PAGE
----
The resulting mess is not because legislators are insular, but because they are in fact reflecting the incoherent wishes of their constituents. In such an environment, experts aren’t much help — not because these specialists and professionals don’t know what they’re doing, but because the public only wants to hear answers from them with which they already agree. Forget about nuance or competence: As scholar Philip Tetlock once noted, there’s not much point in checking the track record of competing experts when the public approaches expert advice with “the psychology of the sports arena, not the seminar room.
Experts can only assist policymaking when the voters know what they want, and when the public and their elected representatives are willing to listen to the various possibilities about how to get the results they desire. When Americans think instead, as so many do now, of public policy only in terms of scoring wins or losses, legislative dumpster fires like the last two ACA repeal efforts are inevitable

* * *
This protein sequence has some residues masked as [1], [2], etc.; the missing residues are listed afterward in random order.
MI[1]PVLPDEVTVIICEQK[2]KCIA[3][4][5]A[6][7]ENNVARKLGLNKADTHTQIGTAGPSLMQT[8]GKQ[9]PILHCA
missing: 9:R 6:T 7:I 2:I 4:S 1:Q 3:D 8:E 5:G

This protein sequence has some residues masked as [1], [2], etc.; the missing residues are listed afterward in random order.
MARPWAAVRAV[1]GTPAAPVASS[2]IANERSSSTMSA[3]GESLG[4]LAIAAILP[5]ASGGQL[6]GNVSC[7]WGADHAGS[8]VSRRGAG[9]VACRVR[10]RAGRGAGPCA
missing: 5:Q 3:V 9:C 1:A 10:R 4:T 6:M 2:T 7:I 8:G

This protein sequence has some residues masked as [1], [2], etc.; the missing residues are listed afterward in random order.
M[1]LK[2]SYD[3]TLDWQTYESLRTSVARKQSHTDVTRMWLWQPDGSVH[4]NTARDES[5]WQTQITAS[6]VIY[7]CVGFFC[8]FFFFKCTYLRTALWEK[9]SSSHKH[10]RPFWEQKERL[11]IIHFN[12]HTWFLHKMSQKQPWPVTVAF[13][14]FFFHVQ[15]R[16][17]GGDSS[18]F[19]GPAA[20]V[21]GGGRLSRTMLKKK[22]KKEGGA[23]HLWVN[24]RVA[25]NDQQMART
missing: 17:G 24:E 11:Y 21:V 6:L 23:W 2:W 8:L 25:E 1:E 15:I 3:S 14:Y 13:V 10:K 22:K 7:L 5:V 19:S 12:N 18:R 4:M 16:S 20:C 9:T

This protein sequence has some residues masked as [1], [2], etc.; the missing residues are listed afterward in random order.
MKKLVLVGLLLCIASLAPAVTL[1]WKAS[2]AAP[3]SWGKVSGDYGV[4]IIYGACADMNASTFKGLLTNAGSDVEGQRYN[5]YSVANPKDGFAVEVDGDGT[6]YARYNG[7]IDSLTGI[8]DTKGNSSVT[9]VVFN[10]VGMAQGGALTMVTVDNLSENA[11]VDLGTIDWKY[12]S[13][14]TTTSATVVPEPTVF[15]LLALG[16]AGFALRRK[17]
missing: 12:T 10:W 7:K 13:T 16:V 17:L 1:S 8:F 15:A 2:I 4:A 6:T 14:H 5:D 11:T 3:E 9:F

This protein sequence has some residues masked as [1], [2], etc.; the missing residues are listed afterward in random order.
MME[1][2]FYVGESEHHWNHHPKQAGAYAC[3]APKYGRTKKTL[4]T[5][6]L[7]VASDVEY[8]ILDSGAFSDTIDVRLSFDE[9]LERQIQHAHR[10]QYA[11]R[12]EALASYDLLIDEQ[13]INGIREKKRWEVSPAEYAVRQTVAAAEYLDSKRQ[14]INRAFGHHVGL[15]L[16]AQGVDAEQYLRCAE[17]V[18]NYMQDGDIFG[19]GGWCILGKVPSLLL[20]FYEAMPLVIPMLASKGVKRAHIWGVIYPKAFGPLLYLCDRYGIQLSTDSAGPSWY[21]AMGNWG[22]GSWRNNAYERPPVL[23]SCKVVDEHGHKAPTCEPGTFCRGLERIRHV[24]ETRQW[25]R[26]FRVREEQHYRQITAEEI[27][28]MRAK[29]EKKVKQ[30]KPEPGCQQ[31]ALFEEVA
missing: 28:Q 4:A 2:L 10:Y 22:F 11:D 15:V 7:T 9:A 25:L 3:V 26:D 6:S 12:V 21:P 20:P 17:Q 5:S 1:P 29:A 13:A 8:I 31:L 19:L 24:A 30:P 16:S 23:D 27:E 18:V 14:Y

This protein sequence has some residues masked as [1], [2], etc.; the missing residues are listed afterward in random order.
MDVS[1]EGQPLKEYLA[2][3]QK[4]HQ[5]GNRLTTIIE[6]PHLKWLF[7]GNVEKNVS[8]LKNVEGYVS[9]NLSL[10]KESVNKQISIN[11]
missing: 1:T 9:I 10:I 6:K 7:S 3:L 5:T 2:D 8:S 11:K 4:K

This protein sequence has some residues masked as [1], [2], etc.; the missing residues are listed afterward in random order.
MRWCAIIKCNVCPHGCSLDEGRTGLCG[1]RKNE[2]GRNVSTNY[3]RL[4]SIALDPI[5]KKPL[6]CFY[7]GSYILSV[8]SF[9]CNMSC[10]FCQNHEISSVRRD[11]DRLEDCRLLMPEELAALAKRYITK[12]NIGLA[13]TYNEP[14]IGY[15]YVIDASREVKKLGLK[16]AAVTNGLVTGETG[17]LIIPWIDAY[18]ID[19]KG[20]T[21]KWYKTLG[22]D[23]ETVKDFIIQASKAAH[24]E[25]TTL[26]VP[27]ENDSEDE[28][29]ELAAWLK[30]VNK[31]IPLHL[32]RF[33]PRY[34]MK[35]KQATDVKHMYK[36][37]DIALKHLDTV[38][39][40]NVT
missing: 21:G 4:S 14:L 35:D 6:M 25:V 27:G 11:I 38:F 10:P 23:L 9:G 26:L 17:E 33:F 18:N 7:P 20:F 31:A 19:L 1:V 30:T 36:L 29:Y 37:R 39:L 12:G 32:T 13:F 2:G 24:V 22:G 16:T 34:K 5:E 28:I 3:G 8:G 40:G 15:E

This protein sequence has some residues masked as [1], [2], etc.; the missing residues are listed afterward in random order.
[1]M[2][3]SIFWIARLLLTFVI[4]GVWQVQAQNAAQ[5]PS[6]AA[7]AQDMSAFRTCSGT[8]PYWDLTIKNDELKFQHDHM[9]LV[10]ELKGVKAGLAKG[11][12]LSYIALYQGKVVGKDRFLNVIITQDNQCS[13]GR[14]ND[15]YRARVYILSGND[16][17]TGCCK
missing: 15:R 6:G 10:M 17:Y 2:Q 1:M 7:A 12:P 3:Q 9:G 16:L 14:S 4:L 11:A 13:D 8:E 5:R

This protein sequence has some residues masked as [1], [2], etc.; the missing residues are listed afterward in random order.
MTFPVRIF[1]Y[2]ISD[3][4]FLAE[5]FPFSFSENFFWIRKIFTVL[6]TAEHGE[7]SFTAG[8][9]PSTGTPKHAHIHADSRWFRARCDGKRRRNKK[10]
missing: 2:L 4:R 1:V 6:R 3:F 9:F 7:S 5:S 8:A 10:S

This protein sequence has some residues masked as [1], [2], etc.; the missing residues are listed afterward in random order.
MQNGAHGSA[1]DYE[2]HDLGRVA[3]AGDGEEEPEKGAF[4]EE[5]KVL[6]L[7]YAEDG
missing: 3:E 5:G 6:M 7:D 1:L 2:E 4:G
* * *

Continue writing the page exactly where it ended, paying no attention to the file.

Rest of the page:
Ironically, these failures in the Senate will lead at least some Americans to say that Washington “isn’t listening” to the electorate. The problem, in reality, is that Washington is listening far too much to a vocal minority who have no idea what they’re talking about and do not want to learn more than the little they know. Republicans were not bereft of expert advice in this or any other legislative fight. But there’s not much use for that advice when voters have already told them that facts are less important than unfocused rage and a thirst for promises of political revenge.